MESOTHELIOMA “miracle man” Barry Knowles is fighting a battle against time to help WA researchers discover why his body defied the deadly asbestos-related disease for years – and if it holds the secret to a cure.
The first step towards finding a vaccine began today when Mr Knowles handed lead researcher Professor Bruce Robinson a cheque for $50,000 from the Reflections Through Reality Foundation.
Until recently, the retired builder who lives in Helena Valley stunned the medical world by surviving the slow-developing disease without medical intervention.
The Foundation he established with his family last year is helping fund work at the National Centre for Asbestos Related Diseases (NCARD) in Perth.
Rotary Club of Perth organised the cheque handover at the presentation lunch on September 30, when Mr Knowles will celebrate his 72nd birthday.
Together with the Rotary Club of Esperance and donations from families affected by mesothelioma, the Perth club has helped raise most of the money for the Foundation.
Diagnosed with mesothelioma in February 2010 and given six months to live, Mr Knowles defied the odds to write his book, Reflections Through Reality, published last year.
After years free of symptoms of mesothelioma, the disease returned “in a very vengeful way” about seven weeks ago and time is running out.
Driven by the need to help other sufferers, Mr Knowles said his dream was for doctors to learn from his case, and their laboratory studies, to generate new vaccine treatments aimed at stimulating an immune attack on the cancer.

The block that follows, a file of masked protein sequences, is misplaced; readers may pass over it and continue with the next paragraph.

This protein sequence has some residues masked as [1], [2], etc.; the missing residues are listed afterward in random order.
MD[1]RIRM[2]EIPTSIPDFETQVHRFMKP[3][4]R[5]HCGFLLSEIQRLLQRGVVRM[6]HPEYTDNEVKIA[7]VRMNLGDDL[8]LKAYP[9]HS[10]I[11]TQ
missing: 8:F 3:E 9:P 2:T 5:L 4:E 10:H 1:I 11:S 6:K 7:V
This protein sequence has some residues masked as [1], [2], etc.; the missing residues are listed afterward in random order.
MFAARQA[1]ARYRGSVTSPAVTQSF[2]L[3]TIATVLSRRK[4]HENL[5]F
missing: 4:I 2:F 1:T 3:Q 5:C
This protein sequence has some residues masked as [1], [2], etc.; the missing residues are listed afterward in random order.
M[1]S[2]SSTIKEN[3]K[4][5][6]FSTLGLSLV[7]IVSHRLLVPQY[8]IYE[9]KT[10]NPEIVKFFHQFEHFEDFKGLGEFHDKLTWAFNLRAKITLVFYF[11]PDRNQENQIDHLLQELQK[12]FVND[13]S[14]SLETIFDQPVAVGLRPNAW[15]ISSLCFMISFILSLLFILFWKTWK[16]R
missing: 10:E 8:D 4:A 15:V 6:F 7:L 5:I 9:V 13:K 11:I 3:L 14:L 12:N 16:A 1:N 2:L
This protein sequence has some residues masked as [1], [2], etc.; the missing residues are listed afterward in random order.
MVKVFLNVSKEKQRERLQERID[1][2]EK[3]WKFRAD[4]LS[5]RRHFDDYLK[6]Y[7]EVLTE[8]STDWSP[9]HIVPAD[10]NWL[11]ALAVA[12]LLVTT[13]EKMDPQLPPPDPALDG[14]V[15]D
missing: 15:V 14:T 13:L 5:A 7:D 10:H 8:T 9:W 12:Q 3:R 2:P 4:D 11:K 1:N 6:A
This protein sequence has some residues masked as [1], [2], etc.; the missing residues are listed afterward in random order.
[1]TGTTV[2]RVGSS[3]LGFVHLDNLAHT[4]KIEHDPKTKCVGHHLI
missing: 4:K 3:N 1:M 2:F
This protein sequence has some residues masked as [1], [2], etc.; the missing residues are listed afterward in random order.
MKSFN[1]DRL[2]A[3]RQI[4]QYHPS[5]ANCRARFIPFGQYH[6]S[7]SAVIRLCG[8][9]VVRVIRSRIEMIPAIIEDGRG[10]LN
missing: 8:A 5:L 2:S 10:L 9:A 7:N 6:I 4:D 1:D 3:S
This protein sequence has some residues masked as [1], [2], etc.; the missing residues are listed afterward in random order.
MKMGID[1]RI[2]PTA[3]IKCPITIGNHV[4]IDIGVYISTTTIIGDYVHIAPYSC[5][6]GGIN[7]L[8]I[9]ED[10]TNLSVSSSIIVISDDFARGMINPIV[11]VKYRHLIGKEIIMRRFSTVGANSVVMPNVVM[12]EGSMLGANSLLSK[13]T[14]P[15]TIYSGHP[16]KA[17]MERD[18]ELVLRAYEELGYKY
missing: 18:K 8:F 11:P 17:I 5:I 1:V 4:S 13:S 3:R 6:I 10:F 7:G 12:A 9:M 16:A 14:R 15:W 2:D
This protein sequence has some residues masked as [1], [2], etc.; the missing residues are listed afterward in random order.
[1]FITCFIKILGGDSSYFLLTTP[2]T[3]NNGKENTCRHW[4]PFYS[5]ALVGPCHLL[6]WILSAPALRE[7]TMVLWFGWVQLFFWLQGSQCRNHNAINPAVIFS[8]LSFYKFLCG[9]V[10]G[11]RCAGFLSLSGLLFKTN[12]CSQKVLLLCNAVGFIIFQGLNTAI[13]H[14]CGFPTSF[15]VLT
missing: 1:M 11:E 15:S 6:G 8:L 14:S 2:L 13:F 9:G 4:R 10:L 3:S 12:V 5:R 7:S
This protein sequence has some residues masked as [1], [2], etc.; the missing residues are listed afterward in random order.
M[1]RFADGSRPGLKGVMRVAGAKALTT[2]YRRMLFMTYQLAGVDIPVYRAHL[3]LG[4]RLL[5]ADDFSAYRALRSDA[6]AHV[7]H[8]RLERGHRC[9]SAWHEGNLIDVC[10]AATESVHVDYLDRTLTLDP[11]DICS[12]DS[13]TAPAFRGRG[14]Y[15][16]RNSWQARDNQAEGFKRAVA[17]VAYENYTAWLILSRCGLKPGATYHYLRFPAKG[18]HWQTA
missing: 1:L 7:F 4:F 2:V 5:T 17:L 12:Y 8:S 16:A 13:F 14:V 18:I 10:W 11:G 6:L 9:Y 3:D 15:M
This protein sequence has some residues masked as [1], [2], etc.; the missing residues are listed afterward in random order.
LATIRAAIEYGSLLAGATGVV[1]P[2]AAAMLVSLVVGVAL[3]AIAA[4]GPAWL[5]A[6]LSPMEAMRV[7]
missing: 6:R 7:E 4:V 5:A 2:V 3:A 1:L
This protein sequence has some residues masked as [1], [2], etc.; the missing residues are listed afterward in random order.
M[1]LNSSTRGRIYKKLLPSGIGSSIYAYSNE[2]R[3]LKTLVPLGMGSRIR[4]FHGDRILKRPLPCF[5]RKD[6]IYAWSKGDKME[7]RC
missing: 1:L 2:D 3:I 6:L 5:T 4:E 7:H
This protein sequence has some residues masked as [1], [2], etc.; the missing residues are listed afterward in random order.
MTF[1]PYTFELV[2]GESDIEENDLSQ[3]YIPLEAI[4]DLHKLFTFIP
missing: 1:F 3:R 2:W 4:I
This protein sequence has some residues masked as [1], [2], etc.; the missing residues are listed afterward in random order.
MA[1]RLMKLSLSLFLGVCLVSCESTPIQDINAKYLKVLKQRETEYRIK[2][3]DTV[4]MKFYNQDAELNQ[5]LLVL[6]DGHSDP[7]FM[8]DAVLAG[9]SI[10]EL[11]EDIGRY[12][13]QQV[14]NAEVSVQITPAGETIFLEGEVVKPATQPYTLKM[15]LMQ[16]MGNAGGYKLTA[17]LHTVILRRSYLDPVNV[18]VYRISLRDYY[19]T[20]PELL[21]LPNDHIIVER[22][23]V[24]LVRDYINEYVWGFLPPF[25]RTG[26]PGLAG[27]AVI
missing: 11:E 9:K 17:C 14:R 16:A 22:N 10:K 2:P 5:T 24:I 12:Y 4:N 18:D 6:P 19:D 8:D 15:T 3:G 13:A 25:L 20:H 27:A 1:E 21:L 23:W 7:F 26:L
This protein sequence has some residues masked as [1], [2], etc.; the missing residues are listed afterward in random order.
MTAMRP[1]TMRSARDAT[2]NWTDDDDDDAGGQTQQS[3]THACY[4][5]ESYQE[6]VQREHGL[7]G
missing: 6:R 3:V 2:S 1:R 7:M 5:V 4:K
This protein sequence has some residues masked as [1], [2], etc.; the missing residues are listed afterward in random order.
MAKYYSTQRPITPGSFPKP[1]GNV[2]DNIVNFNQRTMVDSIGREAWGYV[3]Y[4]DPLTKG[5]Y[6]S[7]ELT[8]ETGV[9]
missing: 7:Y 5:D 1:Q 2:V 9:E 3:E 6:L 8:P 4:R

“The tumours in my body have suddenly become aggressive and I know now there is not a lot of time left for researchers to unlock the secrets to my immune system,” he said.
“But the money raised by the Foundation will help them get started and I pray they discover something positive that will eventually produce a cure for those who will suffer this horrible disease in the years ahead.”
Mr Knowles’ daughter, Swan View resident Jo Morris, is the Foundation’s operations manager.
She spoke of her father’s determination to push on until the end, saying his wish was to provide hope and inspiration to other sufferers of the disease.
“Dad’s deteriorating health has given him a sense of urgency as the number of meso’ cases increase worldwide,” she said.
“One person dies every 12 hours in Australia from the effects of mesothelioma and those numbers are set to increase.
“Dad’s wish is to leave a legacy that may help put an end to all this terrible suffering that victims of the disease – and their families – go through.”
University of WA Prof Robinson said the $50,000 would enable NCARD to fund a research fellow to undertake clinical trials to start early next year.
“We are international leaders in many aspects of this work and, through Barry’s remarkable survival, we are confident of finding a vaccine that destroys the asbestos-induced cancer cells causing mesothelioma and lung cancer,” he said.
Rotary Club of Perth president Larry Hirsch said Mr Knowles’ passion to see an end to the disease had gathered momentum across many Rotary clubs to help raise money for the Foundation.
“It is 50 years since Wittenoom closed and yet mesothelioma still impacts more Western Australians per capita than anywhere else in the world – and the numbers are on the rise,” he said.
“Anything which will help prevent the loss of innocent lives here – and throughout the world – deserves the support of organisations like Rotary and the wider community.”
To register for the fundraising event Convicts for a Cause or donate, visit the Foundation at reflections.org.au.
About one third of all homes built in Australia contain asbestos products.
Homes built before the mid 1980s are highly likely to contain asbestos materials.
Asbestos was banned nationally on December 31, 2003.